There might have been some good in appropriating assets of the white members of society, however, these were not done at fair value and when these properties were seized there were no competent personnel to hand these business and properties over to and many economies ran into difficulties – Zimbabwe being the country breaking records in basket-case history.

There is history and there is the present, we are products of our history but we cannot continue to use history as an excuse for meeting the contemporary issues of the day. It shows that we have refused to learn from history, work on our present issues and prepare to enter the future with hope and courage.

Feed the hungry child

The best analogy I can give to this situation is the case of a child who is starving to death who having been abducted and cared for by strangers is forcibly released back to its parents but the parents have neglected to address the present perilous hunger problem because they have been wronged by the abduction. Yes, the abduction charge needs to be dealt with by adequate means, but the child needs nourishment now. The child here represents the country, the politics, the economy and the everyday life of people in these frontline countries.

No conviction no pressure

So imagine my disgust with the leaders of the Southern African Development Community (SADC) who meeting in Lusaka, Zambia were dishonest, spineless, insincere, lacking courage or conviction and worthy of derision as they could not bring any pressure to bear on President Robert Mugabe about the problems in Zimbabwe which are already flowing into their countries.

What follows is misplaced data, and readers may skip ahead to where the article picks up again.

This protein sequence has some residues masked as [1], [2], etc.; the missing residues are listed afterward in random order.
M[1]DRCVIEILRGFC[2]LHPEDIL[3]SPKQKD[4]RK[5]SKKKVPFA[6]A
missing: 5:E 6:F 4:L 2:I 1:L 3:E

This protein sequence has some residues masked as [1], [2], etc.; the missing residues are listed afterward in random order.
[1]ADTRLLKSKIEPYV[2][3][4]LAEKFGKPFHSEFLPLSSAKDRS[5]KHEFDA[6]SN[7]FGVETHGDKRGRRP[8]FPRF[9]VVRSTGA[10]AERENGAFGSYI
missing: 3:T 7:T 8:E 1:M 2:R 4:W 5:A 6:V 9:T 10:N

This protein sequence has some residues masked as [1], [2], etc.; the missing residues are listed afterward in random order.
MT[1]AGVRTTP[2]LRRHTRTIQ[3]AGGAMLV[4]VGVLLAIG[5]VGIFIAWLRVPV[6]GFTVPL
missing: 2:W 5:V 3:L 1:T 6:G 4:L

This is just unbelievable, and it makes observers of issues in Africa really despair of possibilities of development or progress if these leaders cannot tackle what is evidently an untenable political and economic situation on their borders because of that kinship of the liberation struggle that took place over generation ago.

There is a saying in my language that goes thus – If two brothers meet up in a room to discuss serious matters and come out smiling, they probably have been insincere with each other especially where evidently there is a problem to be addressed.

The new slavery – poor leadership

To top this, Mr. Kenneth Kaunda presents himself as an apologist for Mr. Robert Mugabe by invoking history and colonialism to explain away the problems in Zimbabwe, no matter what the freedom fighters went through, the situation they have brought their countries to is unforgivable.

Well, if anything is clear, the policies, decisions and politics that brought Zimbabwe to its knees were implemented by black African men and not the colonial powers of old, some might say, it was better when the colonialists were the rulers - the sooner we recognise that we are just as culpable with regards to the problems that Africa has, the earlier we can begin to solve them.

Meanwhile, the kind of message sent out from the SADC would make other countries outside Africa wonder if it is not time to just forget about doing anything in Africa if their leaders cannot honestly and truthfully encourage progress and condemn poor governance.

Human compassion compels us to try and see beyond these leaders and bypass them to help fellow human beings who are in a new kind of slavery, one that refuses to be bold with the truth. It is to their shame and history would surely cast them as villains if they won freedom to bring more destruction on their fatherland.